US wants 'most' Iraq debt forgiven
The Bush administration believes most of Iraq's debt must be forgiven to ensure the country's stability but will not specify a percentage, a U.S. official said on Tuesday.
The official, speaking on condition of anonymity at the Group of Eight summit, said the International Monetary Fund had circulated to creditors "a very detailed debt sustainability analysis" for Iraq.
"In our view, I think it's clear it shows the need for the reduction of the vast majority of Iraq's debt," considering its future oil revenues and costs of rebuilding the war-wracked country, said the official.
Iraq can potentially generate about $20 billion of oil revenues annually, but it has little other economic capacity currently, the official noted.
"Just the numbers show that in order to get a sustainable debt situation in Iraq, you're going to have to reduce the vast majority of that debt," said the official, who spoke as G8 leaders arrived for a three-day summit 80 miles away at Sea Island, Georgia.
The IMF has given members of the Paris Club -- a group of sovereign creditors that meets in Paris to consider requests by debtors to postpone debt repayments or reduce service obligations -- a detailed study of Iraq's financial condition.
"When you think about it, you've got about $120 billion in debt for Iraq and you have an economy that can produce about $20 billion in oil and that, for the near term, is its GDP (gross domestic product) so the debt-to-GDP ratio is staggering," the U.S. official said.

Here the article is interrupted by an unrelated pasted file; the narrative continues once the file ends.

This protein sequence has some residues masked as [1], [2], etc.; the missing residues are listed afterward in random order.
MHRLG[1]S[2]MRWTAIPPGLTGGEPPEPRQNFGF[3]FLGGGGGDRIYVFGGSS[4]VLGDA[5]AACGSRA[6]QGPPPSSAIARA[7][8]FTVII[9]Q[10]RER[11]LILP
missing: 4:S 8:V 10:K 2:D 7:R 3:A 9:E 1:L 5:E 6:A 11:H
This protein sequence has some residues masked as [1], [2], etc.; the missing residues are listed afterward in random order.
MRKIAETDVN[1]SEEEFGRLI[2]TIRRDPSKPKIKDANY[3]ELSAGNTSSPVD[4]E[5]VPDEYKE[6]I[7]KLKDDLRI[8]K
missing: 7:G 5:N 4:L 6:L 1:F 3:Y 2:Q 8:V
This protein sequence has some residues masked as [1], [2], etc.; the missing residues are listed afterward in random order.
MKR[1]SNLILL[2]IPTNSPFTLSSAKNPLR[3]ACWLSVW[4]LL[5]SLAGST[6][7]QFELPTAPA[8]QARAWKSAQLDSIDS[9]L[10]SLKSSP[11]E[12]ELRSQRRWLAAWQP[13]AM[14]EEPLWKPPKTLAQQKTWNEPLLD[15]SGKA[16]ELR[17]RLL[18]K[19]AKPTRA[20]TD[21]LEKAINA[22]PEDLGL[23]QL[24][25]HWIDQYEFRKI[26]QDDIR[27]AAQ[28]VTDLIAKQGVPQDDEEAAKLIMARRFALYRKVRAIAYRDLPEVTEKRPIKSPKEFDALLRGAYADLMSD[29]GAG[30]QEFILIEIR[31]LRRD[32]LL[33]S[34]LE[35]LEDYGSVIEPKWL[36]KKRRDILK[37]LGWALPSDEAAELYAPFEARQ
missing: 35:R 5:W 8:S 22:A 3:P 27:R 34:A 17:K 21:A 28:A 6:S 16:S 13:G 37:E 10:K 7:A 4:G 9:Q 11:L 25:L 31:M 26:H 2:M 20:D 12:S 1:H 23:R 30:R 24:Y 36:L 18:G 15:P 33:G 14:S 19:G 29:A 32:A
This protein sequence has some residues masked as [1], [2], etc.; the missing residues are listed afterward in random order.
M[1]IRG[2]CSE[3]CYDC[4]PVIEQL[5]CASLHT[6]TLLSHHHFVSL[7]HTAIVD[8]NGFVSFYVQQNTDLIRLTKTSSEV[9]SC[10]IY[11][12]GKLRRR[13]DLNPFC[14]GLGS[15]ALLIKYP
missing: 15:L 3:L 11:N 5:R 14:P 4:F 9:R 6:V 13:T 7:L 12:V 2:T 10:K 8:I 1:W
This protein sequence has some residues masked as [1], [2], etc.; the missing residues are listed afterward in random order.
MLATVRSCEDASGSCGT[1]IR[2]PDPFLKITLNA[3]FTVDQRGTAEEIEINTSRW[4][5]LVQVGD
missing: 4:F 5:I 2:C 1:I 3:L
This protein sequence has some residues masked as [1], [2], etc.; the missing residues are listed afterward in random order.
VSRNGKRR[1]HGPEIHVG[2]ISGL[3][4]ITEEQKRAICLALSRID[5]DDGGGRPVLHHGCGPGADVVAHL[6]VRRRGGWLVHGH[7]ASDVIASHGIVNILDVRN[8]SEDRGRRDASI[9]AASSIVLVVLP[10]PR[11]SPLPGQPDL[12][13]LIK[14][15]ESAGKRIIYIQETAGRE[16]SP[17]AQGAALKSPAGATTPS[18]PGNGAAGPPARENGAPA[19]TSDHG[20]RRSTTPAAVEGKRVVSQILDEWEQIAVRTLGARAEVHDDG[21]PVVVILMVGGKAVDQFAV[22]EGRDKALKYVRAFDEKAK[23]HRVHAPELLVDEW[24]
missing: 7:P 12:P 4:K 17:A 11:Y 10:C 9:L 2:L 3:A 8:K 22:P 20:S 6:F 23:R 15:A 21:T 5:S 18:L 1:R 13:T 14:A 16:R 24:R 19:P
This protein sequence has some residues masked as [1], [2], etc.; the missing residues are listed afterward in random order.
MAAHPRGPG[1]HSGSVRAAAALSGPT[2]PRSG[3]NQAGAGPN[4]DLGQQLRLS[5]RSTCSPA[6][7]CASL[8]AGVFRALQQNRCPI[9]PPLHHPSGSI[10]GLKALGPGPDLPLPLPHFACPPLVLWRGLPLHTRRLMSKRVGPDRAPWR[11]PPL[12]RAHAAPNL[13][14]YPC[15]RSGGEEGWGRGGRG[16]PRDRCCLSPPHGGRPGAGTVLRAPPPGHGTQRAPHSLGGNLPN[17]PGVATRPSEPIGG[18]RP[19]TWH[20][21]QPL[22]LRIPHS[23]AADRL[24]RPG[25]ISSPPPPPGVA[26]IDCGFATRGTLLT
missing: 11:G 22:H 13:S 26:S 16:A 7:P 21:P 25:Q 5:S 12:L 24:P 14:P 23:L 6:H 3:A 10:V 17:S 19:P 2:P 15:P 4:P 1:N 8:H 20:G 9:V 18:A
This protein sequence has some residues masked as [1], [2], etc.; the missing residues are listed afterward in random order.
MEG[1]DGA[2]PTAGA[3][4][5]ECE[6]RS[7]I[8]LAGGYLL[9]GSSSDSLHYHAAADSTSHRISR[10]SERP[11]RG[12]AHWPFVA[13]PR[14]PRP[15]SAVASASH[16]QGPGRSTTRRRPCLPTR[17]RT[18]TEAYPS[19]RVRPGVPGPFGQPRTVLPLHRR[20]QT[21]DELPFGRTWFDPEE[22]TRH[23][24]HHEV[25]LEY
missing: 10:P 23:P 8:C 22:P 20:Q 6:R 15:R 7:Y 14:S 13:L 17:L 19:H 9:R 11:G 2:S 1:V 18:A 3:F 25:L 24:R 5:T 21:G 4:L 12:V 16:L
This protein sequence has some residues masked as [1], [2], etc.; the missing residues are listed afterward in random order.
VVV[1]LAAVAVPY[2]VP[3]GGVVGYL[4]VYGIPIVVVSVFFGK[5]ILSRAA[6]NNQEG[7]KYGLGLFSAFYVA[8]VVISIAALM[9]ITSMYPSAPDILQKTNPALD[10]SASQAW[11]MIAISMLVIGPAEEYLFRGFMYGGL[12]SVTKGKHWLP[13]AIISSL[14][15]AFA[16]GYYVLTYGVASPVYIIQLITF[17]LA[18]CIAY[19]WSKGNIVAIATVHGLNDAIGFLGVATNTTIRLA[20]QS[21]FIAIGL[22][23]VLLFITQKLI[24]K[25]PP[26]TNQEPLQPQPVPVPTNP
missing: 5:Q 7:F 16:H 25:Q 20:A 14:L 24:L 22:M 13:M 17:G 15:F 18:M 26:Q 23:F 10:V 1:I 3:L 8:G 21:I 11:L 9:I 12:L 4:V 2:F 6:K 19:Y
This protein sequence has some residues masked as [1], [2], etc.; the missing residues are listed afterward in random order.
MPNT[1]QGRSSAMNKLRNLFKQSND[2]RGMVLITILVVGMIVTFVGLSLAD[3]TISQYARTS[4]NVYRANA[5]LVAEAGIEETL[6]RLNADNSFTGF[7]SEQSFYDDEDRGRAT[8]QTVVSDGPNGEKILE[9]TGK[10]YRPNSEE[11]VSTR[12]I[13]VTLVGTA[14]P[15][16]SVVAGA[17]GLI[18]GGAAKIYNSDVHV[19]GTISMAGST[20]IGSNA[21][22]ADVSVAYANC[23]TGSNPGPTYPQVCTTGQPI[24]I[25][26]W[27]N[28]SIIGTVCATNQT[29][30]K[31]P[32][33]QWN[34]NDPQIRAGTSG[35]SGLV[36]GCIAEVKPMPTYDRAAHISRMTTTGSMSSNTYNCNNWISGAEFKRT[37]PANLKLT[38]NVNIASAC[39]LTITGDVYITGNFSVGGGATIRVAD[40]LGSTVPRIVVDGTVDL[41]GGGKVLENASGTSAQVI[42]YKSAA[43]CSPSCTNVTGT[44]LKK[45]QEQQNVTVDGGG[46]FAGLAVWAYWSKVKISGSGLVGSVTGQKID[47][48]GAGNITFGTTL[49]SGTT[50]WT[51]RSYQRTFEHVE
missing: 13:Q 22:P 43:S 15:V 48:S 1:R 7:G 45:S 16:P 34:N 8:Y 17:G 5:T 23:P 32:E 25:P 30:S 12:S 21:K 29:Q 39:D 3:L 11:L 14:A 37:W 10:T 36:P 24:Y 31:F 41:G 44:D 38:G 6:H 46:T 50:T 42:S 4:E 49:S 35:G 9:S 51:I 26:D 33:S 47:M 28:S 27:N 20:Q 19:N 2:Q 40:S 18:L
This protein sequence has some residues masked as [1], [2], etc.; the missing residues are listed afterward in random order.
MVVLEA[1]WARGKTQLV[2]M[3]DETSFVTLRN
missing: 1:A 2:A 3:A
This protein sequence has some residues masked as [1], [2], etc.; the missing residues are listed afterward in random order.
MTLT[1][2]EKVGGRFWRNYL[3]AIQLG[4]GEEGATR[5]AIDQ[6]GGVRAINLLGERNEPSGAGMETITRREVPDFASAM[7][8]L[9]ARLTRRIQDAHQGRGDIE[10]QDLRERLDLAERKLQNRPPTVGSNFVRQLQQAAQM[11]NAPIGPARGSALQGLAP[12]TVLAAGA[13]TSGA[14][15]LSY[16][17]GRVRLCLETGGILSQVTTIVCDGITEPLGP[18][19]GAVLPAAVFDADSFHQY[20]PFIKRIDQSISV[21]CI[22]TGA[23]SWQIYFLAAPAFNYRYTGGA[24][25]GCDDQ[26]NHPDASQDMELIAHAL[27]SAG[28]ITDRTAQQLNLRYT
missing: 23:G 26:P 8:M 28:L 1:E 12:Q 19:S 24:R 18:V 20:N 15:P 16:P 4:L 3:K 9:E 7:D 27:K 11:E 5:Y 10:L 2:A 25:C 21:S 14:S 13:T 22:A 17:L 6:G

"The IMF document spoke of the need for more than what has been viewed as substantial, which is 66 or 67 percent," the Canadian official said. "The debate will be of course how much more."
Exactly how far the political leaders at Sea Island can carry the discussion about Iraqi debt forgiveness forward at this week's summit was unclear, since the IMF analysis is a recent one that is under study.
"There's a (G8) commitment ... to work to resolve the Iraqi debt issue by the end of this year and we'll be working with the Paris Club and with non-Paris Club countries to reach that goal," the U.S. official said.
Canada indicated support to forgive the vast majority of Iraqi debt, while German Chancellor Gerhard Schroeder said Germany was willing to make a "substantial" contribution, although he refused to be specific.
But the biggest creditors, France and Russia, favor a smaller reduction in Iraq's obligations since they want to be repaid and because Iraq's oil resources are seen by some as substantial enough to warrant it paying a larger portion.
The U.S. official played down the idea that one way to smooth the way for Iraqi debt forgiveness would be more generous treatment for developing nations that qualify for help under an expiring debt-relief program called the Highly Indebted Poor Countries initiative, or HIPC.
The Bush administration is still considering how to handle HIPC, including the option of extending it beyond its scheduled expiration in December, said the U.S. official.
A spokesman for British Prime Minister Tony Blair also insisted Iraqi debt relief and HIPC were "separate issues" and that Britain favors both.
In London, a British Treasury source said Britain would press for an extra $1 billion for HIPC at the summit.
"It's important that multilateral debt relief gets on the G8 agenda alongside proposals for the expansion of bilateral debt relief and increases in development aid," the British Treasury source said.